Reuben Frank

Eagles are getting older, and that's a growing concern

Eagles are getting older, and that's a growing concern

Taken individually, all the Eagles’ moves so far this offseason make sense. 

Taken as a whole, they raise concern whether the Eagles are getting too old. More specifically, whether Howie Roseman is committing too many dollars to guys on the back end of their careers.

Jason Peters got another year. He’s 37. Jason Kelce got another year and is now signed through 2021. He’s 31. Brandon Graham got a pretty big three-year deal. He turns 31 in a couple weeks.

DeSean Jackson got a sizable contract for a guy who’s 32. Andrew Sendejo is 31. Vinny Curry turns 31 this summer. 

I’ve got no problem with any of the moves taken apart from the others. But the analytics make it pretty clear that older guys are more likely to get hurt or see their production diminish dramatically. 

We saw it last year with guys like Peters, Darren Sproles, Haloti Ngata and Mike Wallace. 

Now, young guys get hurt too, but the older you are as a team, the more you’re at risk. And when those older guys have high cap figures, it makes it tough to function when they start missing time.

According to pro sports salary cap tracker Spotrac, the Eagles had the 17th-oldest team in 2017, when they won the Super Bowl, and the ninth-oldest team last year, when they advanced a round deep in the playoffs. 

Today — and obviously rosters are nowhere near settled — the Eagles have the fifth-oldest team in the NFL.

The Eagles’ nucleus is guys in that 28-to-32 range. Alshon Jeffery, Malcolm Jenkins, Kelce, Nigel Bradham, Fletcher Cox, Zach Ertz, Jackson, Graham, Malik Jackson. 

Who are their best players under 28? Carson Wentz is 26, Nelson Agholor is 25, their promising young defensive backs like Avonte Maddox, Rasul Douglas and Sidney Jones are all in their early 20s. Derek Barnett is only 22.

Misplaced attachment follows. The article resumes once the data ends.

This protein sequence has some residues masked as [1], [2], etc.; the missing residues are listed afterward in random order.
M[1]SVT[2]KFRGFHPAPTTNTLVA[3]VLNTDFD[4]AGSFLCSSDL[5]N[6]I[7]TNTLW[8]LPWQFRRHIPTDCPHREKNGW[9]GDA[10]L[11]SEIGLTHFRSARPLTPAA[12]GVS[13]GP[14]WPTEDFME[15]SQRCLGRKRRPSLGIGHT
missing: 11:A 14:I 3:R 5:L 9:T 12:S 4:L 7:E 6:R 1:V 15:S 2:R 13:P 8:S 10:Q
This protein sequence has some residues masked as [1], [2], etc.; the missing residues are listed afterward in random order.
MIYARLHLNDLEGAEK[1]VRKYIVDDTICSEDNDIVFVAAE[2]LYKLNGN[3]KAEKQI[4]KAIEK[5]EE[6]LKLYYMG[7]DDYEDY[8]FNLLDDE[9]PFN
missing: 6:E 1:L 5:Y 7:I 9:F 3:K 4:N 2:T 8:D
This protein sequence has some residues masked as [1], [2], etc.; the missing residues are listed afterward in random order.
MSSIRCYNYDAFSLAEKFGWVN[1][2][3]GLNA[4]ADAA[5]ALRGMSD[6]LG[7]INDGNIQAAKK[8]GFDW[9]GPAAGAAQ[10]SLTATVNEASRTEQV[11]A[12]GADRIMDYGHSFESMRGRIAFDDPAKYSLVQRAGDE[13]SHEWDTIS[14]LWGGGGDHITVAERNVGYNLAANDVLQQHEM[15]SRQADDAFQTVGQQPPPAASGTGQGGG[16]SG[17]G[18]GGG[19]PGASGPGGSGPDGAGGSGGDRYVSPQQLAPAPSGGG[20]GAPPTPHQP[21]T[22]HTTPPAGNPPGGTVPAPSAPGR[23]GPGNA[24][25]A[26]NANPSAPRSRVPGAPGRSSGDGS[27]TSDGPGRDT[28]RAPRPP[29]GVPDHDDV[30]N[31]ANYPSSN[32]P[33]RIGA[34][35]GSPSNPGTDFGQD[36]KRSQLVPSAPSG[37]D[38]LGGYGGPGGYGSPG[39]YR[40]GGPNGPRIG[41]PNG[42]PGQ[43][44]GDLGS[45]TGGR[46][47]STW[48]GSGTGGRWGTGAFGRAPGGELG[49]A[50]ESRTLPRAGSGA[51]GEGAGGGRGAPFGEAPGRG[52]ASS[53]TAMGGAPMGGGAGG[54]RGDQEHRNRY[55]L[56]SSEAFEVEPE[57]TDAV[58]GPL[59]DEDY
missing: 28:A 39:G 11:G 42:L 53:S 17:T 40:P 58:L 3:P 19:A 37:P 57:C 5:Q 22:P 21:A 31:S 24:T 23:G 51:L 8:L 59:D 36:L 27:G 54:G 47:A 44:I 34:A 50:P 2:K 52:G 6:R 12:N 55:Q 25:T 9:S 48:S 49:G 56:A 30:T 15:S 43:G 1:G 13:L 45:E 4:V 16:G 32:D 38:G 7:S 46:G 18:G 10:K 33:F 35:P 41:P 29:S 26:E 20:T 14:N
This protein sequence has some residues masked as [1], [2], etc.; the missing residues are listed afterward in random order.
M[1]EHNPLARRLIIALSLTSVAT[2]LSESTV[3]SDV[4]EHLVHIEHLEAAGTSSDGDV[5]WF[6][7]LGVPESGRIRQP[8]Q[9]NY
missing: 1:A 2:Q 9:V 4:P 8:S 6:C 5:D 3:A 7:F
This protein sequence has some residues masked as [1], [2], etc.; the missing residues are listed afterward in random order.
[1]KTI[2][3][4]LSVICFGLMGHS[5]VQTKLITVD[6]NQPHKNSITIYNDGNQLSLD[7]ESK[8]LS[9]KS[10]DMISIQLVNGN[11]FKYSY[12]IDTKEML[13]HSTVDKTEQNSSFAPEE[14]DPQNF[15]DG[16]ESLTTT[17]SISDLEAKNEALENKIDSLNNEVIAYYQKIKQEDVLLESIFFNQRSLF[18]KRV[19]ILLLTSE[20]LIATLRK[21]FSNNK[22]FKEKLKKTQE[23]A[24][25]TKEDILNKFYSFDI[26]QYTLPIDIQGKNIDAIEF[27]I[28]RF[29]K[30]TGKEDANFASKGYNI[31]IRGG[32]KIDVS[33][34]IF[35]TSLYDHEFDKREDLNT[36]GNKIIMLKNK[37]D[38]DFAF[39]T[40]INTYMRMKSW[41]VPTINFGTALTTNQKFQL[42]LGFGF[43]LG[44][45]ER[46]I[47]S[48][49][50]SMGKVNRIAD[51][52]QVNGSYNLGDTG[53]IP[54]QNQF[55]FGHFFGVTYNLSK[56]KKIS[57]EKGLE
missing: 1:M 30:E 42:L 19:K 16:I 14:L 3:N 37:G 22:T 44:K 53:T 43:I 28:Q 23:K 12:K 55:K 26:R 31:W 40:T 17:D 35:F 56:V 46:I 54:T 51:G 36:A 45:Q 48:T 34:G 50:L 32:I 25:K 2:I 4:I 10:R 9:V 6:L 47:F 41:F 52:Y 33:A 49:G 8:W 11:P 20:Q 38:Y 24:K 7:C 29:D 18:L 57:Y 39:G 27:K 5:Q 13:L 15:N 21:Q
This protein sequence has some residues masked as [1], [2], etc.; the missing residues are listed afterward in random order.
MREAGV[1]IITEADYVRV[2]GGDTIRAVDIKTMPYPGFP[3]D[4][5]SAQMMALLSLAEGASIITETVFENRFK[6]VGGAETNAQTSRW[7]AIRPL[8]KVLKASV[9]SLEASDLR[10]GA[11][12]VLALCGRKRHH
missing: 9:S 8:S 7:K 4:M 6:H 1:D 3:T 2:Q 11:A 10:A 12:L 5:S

But there are question marks about every one of them.

This is why Roseman, Joe Douglas and Co. have to nail this draft and the next couple drafts. This is a roster that really needs an infusion of young talent. 

When this current group of veteran stars moves on, who takes over?

Roseman has had only three drafts since being returned to power, and he’s taken only six guys in the first three rounds. Of that group, Wentz is a certified Pro Bowler and a star, although he still needs to show he can stay healthy. 

And Dallas Goedert certainly seems like a stud. 

But the others — Barnett, Jones, Isaac Seumalo and Douglas — are works in progress.

The Eagles have found one Pro Bowl defensive player in their last 13 drafts, and that was Cox in 2012. 

Their draft record has been better on offense, but the Lane Johnson/Ertz draft is now six years old.

The Eagles aren’t in the danger zone. Not yet. But things change quickly in the NFL and teams that can’t keep up in terms of young talent inevitably fall by the wayside.

The Eagles have three of the first 57 picks in next month’s draft, and as of now they have their own picks in the first four rounds of the 2020 draft, plus two 5’s in addition to the compensatory picks they’re stockpiling.

So the opportunity is there to get younger. To get faster and more durable. To find the talent to remain a perennial contender for a deep postseason run.

Right now, the Eagles have one of the most talented rosters in the NFL. I see them as a legit Super Bowl contender.

But in the next few years, the face of the Eagles will change dramatically. 

To remain competitive, to remain elite, they need stars to emerge once guys like Peters, Graham, Jenkins, Jackson and Kelce either move on, retire or experience a downturn in their productiveness.

All they have to do is find them.

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Eagle Eye Podcast: Eagles have had the best offseason in the NFC East

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Eagle Eye Podcast: Eagles have had the best offseason in the NFC East

On this edition of Eagle Eye, Reuben Frank and Dave Zangaro discuss the Andrew Sendejo signing. Is Howie Roseman's plan too focused on stockpiling compensatory picks? Are the Eagles getting too old?